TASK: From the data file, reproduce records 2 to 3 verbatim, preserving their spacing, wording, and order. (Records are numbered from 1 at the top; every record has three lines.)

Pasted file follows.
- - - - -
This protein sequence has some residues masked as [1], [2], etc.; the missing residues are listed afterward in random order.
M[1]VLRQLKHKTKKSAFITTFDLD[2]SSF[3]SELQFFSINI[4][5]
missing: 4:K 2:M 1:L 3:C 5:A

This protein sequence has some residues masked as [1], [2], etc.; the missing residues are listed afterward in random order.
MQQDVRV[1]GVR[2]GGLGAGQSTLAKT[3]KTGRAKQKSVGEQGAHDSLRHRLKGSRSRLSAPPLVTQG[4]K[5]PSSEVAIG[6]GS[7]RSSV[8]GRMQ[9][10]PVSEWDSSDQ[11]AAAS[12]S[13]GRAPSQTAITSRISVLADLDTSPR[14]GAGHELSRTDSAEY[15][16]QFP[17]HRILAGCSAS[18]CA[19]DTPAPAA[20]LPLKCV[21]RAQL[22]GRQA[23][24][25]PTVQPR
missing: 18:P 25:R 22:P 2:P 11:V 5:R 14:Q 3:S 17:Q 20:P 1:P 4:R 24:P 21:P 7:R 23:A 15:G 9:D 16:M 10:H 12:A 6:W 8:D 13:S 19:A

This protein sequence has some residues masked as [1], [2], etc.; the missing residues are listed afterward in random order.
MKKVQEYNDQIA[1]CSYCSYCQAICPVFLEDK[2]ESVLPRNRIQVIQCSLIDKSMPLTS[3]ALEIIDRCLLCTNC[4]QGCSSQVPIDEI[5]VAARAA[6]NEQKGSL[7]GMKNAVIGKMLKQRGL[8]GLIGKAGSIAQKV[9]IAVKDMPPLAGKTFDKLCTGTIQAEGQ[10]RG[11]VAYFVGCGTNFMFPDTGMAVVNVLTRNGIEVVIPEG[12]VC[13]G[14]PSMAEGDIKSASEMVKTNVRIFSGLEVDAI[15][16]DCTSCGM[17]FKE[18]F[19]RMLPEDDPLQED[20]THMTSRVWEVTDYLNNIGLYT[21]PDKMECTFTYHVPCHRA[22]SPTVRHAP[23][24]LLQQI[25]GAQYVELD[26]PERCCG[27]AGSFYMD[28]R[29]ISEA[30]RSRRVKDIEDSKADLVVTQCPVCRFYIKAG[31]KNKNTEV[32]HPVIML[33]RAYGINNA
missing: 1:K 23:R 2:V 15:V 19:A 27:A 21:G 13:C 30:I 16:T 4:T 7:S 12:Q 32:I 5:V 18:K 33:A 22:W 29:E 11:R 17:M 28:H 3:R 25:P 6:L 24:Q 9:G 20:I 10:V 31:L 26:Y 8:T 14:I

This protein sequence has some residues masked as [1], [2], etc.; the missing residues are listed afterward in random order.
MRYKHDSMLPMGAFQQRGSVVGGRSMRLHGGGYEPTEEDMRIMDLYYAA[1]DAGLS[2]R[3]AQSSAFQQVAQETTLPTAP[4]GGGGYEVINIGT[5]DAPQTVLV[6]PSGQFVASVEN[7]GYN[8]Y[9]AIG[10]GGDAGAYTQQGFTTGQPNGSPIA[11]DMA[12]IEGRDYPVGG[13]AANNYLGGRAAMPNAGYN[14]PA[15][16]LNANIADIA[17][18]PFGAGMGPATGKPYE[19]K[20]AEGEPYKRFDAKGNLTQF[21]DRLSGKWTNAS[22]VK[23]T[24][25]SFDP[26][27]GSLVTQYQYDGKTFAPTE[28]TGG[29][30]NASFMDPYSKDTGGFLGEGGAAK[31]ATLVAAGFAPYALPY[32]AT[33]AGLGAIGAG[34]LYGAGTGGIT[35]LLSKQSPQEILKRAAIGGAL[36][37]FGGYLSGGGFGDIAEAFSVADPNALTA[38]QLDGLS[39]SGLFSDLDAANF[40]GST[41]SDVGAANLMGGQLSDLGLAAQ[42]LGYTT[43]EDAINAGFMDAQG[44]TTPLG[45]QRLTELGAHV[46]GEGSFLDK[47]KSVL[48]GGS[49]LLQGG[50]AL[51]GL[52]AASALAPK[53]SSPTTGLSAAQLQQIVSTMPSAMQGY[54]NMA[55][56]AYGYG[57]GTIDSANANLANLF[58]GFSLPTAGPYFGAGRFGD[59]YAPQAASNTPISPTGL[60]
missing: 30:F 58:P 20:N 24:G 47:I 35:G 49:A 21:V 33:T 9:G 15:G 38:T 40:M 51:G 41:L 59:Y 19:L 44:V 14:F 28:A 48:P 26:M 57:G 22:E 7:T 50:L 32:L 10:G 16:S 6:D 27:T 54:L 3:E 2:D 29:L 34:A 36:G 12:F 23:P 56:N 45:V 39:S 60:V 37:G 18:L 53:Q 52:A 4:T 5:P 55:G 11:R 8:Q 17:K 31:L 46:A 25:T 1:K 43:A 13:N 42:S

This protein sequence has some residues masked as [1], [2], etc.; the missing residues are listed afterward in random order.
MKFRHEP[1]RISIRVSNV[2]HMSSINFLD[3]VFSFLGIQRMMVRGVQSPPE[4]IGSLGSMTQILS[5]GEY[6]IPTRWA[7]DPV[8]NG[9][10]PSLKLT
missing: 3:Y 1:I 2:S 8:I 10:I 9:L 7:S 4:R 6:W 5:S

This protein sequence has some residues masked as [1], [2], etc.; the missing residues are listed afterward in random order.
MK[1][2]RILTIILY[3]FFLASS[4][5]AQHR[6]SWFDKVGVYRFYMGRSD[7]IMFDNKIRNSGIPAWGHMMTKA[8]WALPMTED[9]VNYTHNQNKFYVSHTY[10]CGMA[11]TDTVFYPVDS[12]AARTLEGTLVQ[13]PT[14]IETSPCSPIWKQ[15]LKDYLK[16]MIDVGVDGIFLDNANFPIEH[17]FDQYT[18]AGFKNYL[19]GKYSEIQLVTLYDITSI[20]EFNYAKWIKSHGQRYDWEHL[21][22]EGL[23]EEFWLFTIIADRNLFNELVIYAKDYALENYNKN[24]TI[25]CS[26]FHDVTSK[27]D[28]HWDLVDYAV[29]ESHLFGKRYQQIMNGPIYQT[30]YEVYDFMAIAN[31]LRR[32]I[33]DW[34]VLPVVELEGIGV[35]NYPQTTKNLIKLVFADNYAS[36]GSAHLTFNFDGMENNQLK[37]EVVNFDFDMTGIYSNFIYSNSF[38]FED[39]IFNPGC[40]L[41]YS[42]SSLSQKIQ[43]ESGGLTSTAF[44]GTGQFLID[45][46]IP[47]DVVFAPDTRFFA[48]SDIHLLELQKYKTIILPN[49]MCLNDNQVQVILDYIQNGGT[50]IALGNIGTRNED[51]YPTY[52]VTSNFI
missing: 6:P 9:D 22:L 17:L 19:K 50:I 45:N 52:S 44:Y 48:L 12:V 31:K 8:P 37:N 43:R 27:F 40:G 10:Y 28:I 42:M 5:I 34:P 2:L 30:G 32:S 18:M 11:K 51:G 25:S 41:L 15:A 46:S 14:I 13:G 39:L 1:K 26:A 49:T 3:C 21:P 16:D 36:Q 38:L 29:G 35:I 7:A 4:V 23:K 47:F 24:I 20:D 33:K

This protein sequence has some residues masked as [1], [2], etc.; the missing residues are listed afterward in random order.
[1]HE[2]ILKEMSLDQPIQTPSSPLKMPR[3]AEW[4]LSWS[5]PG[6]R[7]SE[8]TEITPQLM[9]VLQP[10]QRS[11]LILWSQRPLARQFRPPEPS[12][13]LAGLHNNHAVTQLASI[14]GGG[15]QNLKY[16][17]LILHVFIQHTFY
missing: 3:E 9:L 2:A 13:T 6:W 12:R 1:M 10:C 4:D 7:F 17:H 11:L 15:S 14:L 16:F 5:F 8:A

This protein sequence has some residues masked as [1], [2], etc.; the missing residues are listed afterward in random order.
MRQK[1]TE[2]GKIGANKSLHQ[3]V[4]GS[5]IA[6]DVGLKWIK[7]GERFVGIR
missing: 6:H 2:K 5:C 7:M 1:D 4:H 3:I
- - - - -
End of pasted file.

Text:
This protein sequence has some residues masked as [1], [2], etc.; the missing residues are listed afterward in random order.
MQQDVRV[1]GVR[2]GGLGAGQSTLAKT[3]KTGRAKQKSVGEQGAHDSLRHRLKGSRSRLSAPPLVTQG[4]K[5]PSSEVAIG[6]GS[7]RSSV[8]GRMQ[9][10]PVSEWDSSDQ[11]AAAS[12]S[13]GRAPSQTAITSRISVLADLDTSPR[14]GAGHELSRTDSAEY[15][16]QFP[17]HRILAGCSAS[18]CA[19]DTPAPAA[20]LPLKCV[21]RAQL[22]GRQA[23][24][25]PTVQPR
missing: 18:P 25:R 22:P 2:P 11:V 5:R 14:Q 3:S 17:Q 20:P 1:P 4:R 24:P 21:P 7:R 23:A 15:G 9:D 16:M 10:H 12:A 6:W 8:D 13:S 19:A

This protein sequence has some residues masked as [1], [2], etc.; the missing residues are listed afterward in random order.
MKKVQEYNDQIA[1]CSYCSYCQAICPVFLEDK[2]ESVLPRNRIQVIQCSLIDKSMPLTS[3]ALEIIDRCLLCTNC[4]QGCSSQVPIDEI[5]VAARAA[6]NEQKGSL[7]GMKNAVIGKMLKQRGL[8]GLIGKAGSIAQKV[9]IAVKDMPPLAGKTFDKLCTGTIQAEGQ[10]RG[11]VAYFVGCGTNFMFPDTGMAVVNVLTRNGIEVVIPEG[12]VC[13]G[14]PSMAEGDIKSASEMVKTNVRIFSGLEVDAI[15][16]DCTSCGM[17]FKE[18]F[19]RMLPEDDPLQED[20]THMTSRVWEVTDYLNNIGLYT[21]PDKMECTFTYHVPCHRA[22]SPTVRHAP[23][24]LLQQI[25]GAQYVELD[26]PERCCG[27]AGSFYMD[28]R[29]ISEA[30]RSRRVKDIEDSKADLVVTQCPVCRFYIKAG[31]KNKNTEV[32]HPVIML[33]RAYGINNA
missing: 1:K 23:R 2:V 15:V 19:A 27:A 21:G 13:C 30:I 16:T 4:T 7:S 12:Q 32:I 5:V 18:K 33:A 22:W 29:E 11:R 17:M 28:H 3:R 25:P 6:L 24:Q 9:G 20:I 10:V 31:L 26:Y 8:T 14:I